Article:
A pet cat has been contaminated with coronavirus in the first known case of its kind in the United Kingdom.
The COVID 19 virus was discovered in the animal following tests by the Animal and Plant Health Agency (APHA) in Weybridge, Surrey.
The cat and its owners, are being kept nameless, and have made a complete recovery.
This is the first confirmed case of an animal infection with the coronavirus strain in the United Kingdom after a tiny number was discovered in Europe, North America and Asia, and the government have said that there was no proof to propose the animal spread the disease to its owners.
Instead, a government spokesperson said that all obtainable evidence suggested that the cat got the coronavirus from its owners who’d earlier tested positive for COVID 19. However, there’s been no transmission to other animals or people in the household.
A private vet initially diagnosed the cat with the feline herpes virus after its owners noticed it was unwell.
However, the sample was then tested for SARS-CoV-2, the virus that causes COVID 19, as part of a research programme.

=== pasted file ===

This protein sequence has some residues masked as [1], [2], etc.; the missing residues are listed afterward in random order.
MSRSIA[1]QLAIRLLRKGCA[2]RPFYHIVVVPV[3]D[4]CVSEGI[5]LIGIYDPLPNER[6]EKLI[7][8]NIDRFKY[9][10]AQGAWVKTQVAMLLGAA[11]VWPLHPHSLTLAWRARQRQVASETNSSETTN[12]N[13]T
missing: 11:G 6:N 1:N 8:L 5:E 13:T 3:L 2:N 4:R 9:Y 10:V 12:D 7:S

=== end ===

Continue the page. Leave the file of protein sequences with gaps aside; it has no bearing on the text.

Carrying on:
Follow up samples confirmed the cat had indeed been co-infected with SARS-CoV-2, and Downing Street said the cat had nasal discharge and some shortness of breath that prompted its owners to go to the vet.
No 10 said the incident followed animal infections in countries including France, Netherlands, Spain, Italy, Germany, Denmark, the US, China and Hong Kong.
The Prime Minister’s official spokesperson said there was no indication that pets or other domestic animals directly spread the virus to people, but that if your pet is unwell, you should, of course, keep it inside until such time as it’s recovered. However, if you’re adequately concerned you can take your pet to the vet.
On another rather interesting note, a veterinarian centre in China found out that cats are particularly receptive to the virus, but what made them look in the first place?
So, now we know that cats can catch the virus. But the problem now, is that there are so many cats in the United Kingdom, they could end up spreading the virus with ease, so does that mean the government will say that we have to cull all cats just in case?
Don’t worry folks, nobody’s killing any cats – at the moment!
And it does seem pretty questionable, what will they come up with next? It’s in the tap water, so you can only buy bottles? Or we’ll have cats social distancing and wearing face masks next.
But even more troubling, now all people who are paranoid about coronavirus and all those who despise cats in the community will now believe they have the green light to get rid of or harm them.